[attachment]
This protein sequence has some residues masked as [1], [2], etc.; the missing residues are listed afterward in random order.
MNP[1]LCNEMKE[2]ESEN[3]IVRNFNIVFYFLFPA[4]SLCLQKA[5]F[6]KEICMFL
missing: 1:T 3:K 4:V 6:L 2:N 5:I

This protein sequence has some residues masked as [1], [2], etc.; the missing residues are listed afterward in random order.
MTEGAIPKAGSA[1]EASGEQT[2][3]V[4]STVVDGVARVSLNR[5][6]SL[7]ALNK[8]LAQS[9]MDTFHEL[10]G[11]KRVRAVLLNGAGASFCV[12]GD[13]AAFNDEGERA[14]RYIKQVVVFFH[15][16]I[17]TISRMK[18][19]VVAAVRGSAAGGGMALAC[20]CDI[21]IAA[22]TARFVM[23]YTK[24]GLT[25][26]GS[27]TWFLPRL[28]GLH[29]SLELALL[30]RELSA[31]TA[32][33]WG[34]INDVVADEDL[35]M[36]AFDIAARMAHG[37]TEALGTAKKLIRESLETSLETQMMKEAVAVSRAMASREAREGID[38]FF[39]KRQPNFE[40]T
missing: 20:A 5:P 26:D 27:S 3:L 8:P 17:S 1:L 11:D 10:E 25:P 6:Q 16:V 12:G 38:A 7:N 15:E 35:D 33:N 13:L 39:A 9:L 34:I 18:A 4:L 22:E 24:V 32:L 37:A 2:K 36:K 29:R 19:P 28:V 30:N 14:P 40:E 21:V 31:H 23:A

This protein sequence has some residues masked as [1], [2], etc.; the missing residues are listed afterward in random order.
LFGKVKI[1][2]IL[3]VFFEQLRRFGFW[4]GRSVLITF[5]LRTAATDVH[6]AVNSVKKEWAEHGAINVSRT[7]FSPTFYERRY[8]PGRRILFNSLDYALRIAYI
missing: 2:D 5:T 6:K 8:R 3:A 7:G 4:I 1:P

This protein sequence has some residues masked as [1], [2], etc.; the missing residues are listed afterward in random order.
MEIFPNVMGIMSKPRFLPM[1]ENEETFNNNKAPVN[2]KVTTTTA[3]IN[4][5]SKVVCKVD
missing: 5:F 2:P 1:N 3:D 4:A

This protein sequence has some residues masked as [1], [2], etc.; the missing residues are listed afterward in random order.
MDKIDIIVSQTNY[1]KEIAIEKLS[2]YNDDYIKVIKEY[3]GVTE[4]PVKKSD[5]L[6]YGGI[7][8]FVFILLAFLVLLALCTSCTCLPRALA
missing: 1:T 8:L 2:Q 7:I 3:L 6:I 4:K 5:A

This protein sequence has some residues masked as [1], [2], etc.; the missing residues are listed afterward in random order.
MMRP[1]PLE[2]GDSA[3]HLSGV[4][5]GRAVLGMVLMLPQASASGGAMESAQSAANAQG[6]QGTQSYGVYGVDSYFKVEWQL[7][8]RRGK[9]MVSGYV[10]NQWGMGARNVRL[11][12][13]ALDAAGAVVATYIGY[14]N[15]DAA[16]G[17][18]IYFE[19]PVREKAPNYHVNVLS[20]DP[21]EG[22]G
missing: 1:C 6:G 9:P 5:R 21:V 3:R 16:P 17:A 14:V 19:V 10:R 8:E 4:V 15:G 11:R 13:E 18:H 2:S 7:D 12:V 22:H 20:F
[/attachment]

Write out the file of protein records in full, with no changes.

This protein sequence has some residues masked as [1], [2], etc.; the missing residues are listed afterward in random order.
MNP[1]LCNEMKE[2]ESEN[3]IVRNFNIVFYFLFPA[4]SLCLQKA[5]F[6]KEICMFL
missing: 1:T 3:K 4:V 6:L 2:N 5:I

This protein sequence has some residues masked as [1], [2], etc.; the missing residues are listed afterward in random order.
MTEGAIPKAGSA[1]EASGEQT[2][3]V[4]STVVDGVARVSLNR[5][6]SL[7]ALNK[8]LAQS[9]MDTFHEL[10]G[11]KRVRAVLLNGAGASFCV[12]GD[13]AAFNDEGERA[14]RYIKQVVVFFH[15][16]I[17]TISRMK[18][19]VVAAVRGSAAGGGMALAC[20]CDI[21]IAA[22]TARFVM[23]YTK[24]GLT[25][26]GS[27]TWFLPRL[28]GLH[29]SLELALL[30]RELSA[31]TA[32][33]WG[34]INDVVADEDL[35]M[36]AFDIAARMAHG[37]TEALGTAKKLIRESLETSLETQMMKEAVAVSRAMASREAREGID[38]FF[39]KRQPNFE[40]T
missing: 20:A 5:P 26:D 27:S 3:L 8:P 17:S 1:L 11:D 10:E 25:P 6:Q 16:V 12:G 38:A 7:N 15:E 35:D 33:N 13:L 39:A 9:L 34:I 18:A 4:L 22:E 24:V 32:L 37:A 2:K 36:K 29:R 19:P 28:V 30:N 14:P 40:E 21:V 31:H 23:A

This protein sequence has some residues masked as [1], [2], etc.; the missing residues are listed afterward in random order.
LFGKVKI[1][2]IL[3]VFFEQLRRFGFW[4]GRSVLITF[5]LRTAATDVH[6]AVNSVKKEWAEHGAINVSRT[7]FSPTFYERRY[8]PGRRILFNSLDYALRIAYI
missing: 2:D 5:T 6:K 8:R 3:A 7:G 4:I 1:P

This protein sequence has some residues masked as [1], [2], etc.; the missing residues are listed afterward in random order.
MEIFPNVMGIMSKPRFLPM[1]ENEETFNNNKAPVN[2]KVTTTTA[3]IN[4][5]SKVVCKVD
missing: 5:F 2:P 1:N 3:D 4:A

This protein sequence has some residues masked as [1], [2], etc.; the missing residues are listed afterward in random order.
MDKIDIIVSQTNY[1]KEIAIEKLS[2]YNDDYIKVIKEY[3]GVTE[4]PVKKSD[5]L[6]YGGI[7][8]FVFILLAFLVLLALCTSCTCLPRALA
missing: 1:T 8:L 2:Q 7:I 3:L 6:I 4:K 5:A

This protein sequence has some residues masked as [1], [2], etc.; the missing residues are listed afterward in random order.
MMRP[1]PLE[2]GDSA[3]HLSGV[4][5]GRAVLGMVLMLPQASASGGAMESAQSAANAQG[6]QGTQSYGVYGVDSYFKVEWQL[7][8]RRGK[9]MVSGYV[10]NQWGMGARNVRL[11][12][13]ALDAAGAVVATYIGY[14]N[15]DAA[16]G[17][18]IYFE[19]PVREKAPNYHVNVLS[20]DP[21]EG[22]G
missing: 1:C 6:G 9:P 5:R 21:V 3:R 16:P 17:A 14:V 19:V 10:R 8:E 4:V 15:G 11:R 13:E 18:H 2:S 7:D 12:V 22:H 20:F